Back in the day, rowdy boys (as we were known by anyone over 70) wore Toughskins jeans.  I vividly remember a rust colored pair of pants with reinforced knees and sturdy stitching in the ... ahem ... area where the pant legs attached, that could have withstood a nuclear blast (though I am happy to report never having had to subject them to that test).  We were sent out the door summer, winter, spring, and fall in Toughskins.  Video games didn't become a household phenomenon until I was nearly ten years old  (yes, indeed life was possible as a child without them),  and we did the unthinkable and played out-of-doors. Far from being vaporized by the rays of the sun as some readers with gamer's thumb might think, we actually enjoyed roaming the fields and woods that surrounded our home.  I remember we used to slide down one particularly steep wooded hill on our bellies or behinds, as the mood may strike us, like human surfboards adrift in a sea of fallen leaves, prickly weeds, rocks, decaying logs, saplings, trees, and dirt.  We generally came home at the end of the day looking like something that had been dropped from a plane over the city dump.  And remarkably, our Toughskins bore it all like some sort of alien armor; withstanding the tortures their rowdy bearers subjected them to day after day.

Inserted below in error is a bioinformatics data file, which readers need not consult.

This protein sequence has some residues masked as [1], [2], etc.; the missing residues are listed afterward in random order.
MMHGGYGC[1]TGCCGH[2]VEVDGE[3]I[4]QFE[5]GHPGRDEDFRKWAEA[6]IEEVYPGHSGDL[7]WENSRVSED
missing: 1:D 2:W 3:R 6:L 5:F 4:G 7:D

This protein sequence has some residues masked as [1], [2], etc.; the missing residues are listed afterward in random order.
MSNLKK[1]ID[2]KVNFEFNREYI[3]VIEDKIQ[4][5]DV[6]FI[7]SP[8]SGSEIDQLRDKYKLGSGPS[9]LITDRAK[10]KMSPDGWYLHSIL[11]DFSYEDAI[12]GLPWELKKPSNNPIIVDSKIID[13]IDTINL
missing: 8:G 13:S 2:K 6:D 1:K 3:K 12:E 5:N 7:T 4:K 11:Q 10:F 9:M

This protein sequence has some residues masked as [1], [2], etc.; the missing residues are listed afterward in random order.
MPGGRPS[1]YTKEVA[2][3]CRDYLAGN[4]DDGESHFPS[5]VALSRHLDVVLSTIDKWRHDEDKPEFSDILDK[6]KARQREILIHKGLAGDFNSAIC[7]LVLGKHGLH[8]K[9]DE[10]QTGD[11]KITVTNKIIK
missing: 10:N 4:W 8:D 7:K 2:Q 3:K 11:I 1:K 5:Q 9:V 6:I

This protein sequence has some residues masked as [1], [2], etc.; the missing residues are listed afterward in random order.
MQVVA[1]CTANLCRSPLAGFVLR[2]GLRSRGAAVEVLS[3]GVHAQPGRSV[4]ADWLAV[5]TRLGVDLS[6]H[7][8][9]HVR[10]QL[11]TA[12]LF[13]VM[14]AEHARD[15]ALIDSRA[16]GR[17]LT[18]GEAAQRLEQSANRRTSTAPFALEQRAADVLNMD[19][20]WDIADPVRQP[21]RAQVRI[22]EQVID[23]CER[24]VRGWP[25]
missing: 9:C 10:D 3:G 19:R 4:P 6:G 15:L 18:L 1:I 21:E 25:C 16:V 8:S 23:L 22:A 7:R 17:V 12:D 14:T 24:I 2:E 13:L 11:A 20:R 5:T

My family was poor, plain and simple so you made what you had last as long as possible. Generally the clothes I wore weren't new, but they were new to me courtesy of a cousin or a yard sale, and I never minded.  And since Toughskins could easily last five or six generations before finally being retired (or so it seemed), I wore them until I could no longer fasten them around my waist even though the legs broke a good inch or more above my shoes - high waters, as we called them.